Second Sunday in Lent
“On the way he asked his disciples…” (Mark 8:27). On the way. Not before they left Bethsaida. Not after they arrived at their destination, but in transit. On the way.
Where were they going? Caesarea Philippi, originally known as Paneas, in honor of the sacred grotto or cave of the Greek god Pan, located there. Today, you can stand in the grotto and peer down deep into the blackness of the cave, believed to be the entrance to Hades, gateway to the underworld. Centuries before Jesus, the place was associated with the worship of the Baalim, the ancient gods of the Semitic people. Nearby, Herod the Great (d. 4 BC) built an enormous temple, an Augusteum, to honor the divinity of Caesar Augustus (63 BC–19 AD). In Jesus’ time this was a Gentile region, therefore an unclean place, a transgressive place. There were temples to many gods of the Greek and Roman pantheon there; not one for Yahweh. After Herod’s death, the Roman Senate divided the kingdom into four smaller kingdoms, with one kingdom given to each of Herod’s sons. The city of Paneas was rebuilt by Herod Philip (d. 34 BC) and renamed by him Caesarea, Caesarea Philippi.
That’s where they’re heading. That’s where Jesus is taking them. Beyond—beyond the familiar, beyond their comfort zones, beyond the religiously and socially acceptable (from a Jewish perspective), to this secular place, this profane place, this unclean, unsure, uncertain, deeply disturbing place, to talk about suffering.
And on the way…. As they journey from one place to the next, from the known to the unknown, in this in-between place, this threshold place, this liminal place between origin and destination, Jesus asks them two questions. Liminal places—from the Latin, limen, meaning “threshold”—are by nature unsettling (or can be). At least the Romans thought they were. That’s why Romans often marked the thresholds of their homes with oil or had little shrines near the doorways of their homes or sought the blessing of a god whenever arriving or leaving home. Doorways, thresholds, places of transition are holy, but they also trigger anxiety in us. These places on the way, these liminal places, where people are in transit—think of airports or train stations or bus stations—are often places where all kinds of things get stirred in us. There’s a reason why you find chapels or prayer rooms in these places. For, who knows what will happen when we leave home? A liminal place is often a good place to talk about serious things, to consider ultimate concerns.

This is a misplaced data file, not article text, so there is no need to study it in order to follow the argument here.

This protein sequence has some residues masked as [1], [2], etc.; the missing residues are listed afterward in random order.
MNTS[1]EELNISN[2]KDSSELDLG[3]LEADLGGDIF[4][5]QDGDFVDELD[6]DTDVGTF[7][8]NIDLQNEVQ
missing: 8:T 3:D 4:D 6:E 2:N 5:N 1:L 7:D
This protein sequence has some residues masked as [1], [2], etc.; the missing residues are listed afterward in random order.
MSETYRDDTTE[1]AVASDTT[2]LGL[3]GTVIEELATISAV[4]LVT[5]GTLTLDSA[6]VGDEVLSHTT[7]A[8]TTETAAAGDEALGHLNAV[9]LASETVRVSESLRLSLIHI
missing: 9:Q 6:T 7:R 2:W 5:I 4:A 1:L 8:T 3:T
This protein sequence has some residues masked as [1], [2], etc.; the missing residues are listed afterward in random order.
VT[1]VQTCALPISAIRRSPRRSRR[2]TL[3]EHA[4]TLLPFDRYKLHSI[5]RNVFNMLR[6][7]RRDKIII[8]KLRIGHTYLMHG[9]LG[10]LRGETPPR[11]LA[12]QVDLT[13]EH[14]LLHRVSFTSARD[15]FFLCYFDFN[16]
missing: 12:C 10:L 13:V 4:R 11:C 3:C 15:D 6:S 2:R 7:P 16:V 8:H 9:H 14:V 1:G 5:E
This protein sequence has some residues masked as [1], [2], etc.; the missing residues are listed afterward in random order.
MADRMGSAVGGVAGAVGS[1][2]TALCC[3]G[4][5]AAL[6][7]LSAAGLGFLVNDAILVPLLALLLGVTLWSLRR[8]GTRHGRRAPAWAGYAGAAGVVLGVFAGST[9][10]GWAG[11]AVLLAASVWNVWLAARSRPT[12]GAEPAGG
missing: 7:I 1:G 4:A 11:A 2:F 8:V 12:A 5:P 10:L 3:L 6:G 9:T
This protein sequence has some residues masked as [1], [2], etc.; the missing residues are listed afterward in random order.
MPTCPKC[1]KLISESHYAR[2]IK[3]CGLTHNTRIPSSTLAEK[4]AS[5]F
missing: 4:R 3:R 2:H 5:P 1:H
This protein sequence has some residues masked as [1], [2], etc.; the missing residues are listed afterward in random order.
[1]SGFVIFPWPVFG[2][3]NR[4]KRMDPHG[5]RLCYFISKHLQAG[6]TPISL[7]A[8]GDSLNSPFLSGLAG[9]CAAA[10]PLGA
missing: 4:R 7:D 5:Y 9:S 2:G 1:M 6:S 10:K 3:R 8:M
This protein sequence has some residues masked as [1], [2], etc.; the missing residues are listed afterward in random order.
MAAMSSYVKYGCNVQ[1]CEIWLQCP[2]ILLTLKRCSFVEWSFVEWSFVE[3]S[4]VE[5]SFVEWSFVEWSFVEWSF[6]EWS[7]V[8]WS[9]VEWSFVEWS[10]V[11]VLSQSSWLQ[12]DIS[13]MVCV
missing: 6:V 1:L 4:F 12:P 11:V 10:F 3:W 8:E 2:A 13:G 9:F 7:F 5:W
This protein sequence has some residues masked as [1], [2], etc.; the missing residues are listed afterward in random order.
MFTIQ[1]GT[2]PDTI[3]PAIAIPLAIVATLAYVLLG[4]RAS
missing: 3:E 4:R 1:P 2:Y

“And on the way [Jesus] asked his disciples, ‘Who do people say that I am?’” Away from the crowds pressing in on them, away from the Jewish community, away from tradition and culture, outside the bounds of convention, out there in the country, on the road, they’re free to talk. You can imagine the disciples walking at a comfortable pace with Jesus, perhaps a little nervous, filling the time and silence with small talk or chatter, passing the time, not sure where he’s taking them. You can imagine Jesus saying, perhaps in a moment of extended silence, “So, what’s the word on the street? What are you hearing? What are people saying about me?” “Some think you’re John the Baptist. Can you believe that, Jesus? Some even say you’re Elijah. Isn’t that crazy? A lot of people say you’re one of the prophets, but not sure which one.”
Some more silence. Then Jesus stops and turns and asks, “But who you do say that I am? What about you?” Peter, always quick with the mouth, often without thinking, blurts out, “You are the Messiah.” Then Jesus “sternly ordered them” not to say a word about this to anyone.